Michael Berry: Chasing the dragon: tidal bores in the UK and elsewhere


Michael Berry
University of Bristol, UK
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Michael Berry: Chasing the dragon: tidal bores in the UK and elsewhere

University of Bristol, UK

In some of the world's rivers, an incoming high tide can arrive as a smooth jump decorated by undulations, or as a breaking wave. The river reverses direction and flows upstream. Understanding tidal bores involves

  • Analogies with tsunamis, rainbows, horizons in relativity, and ideas from quantum physics;
  • The concept of a 'minimal model' in mathematical explanation;
  • Different ways in which different cultures describe the same thing;
  • The first unification in fundamental physics.









Prof. Berry's web page
Wikipedia article

About the speaker

Sir Michael Victor Berry, FRS (born 14 March 1941), is a theoretical physicist who thinks in pictures and whose lectures are strongly visual. He is known for his research in borderlands between theories: classical and quantum, rays and waves.... His emphasis is on geometrical singularities such as ray caustics and wave vortices. Michael discovered the geometric phase, a phase difference arising from cyclically changing conditions with applications throughout physics, including optics and condensed matter. He delights in uncovering down-to-earth or dramatic and sometimes beautiful examples of abstract mathematical ideas: the arcane in the mundane. Examples are mathematical singularities in rainbows and the dancing lines at the bottom of swimming pools; the twists and turns of a belt that underlie the quantum behaviour of identical particles; a laser pointer shone through bathroom window glass to demonstrate abstract aspects of wave interference; and oriental magic mirrors illustrating the mathematical Laplace operator.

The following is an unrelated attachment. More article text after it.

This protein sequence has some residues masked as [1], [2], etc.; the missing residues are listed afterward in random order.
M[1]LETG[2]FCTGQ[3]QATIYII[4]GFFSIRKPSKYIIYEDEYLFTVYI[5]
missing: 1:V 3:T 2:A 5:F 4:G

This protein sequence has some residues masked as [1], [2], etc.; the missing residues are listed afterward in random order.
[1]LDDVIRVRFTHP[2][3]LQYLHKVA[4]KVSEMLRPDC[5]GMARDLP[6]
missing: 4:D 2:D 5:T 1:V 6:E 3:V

Michael has received numerous awards, including the Maxwell Medal and the Dirac Medal of the Institute of Physics, the Royal Society's Royal Medal, the London Mathematical Society's Pólya Prize, the Wolf Prize and the Lorentz Medal. He is a member of several national academies, serves on scientific committees of various institutes and was knighted in 1996.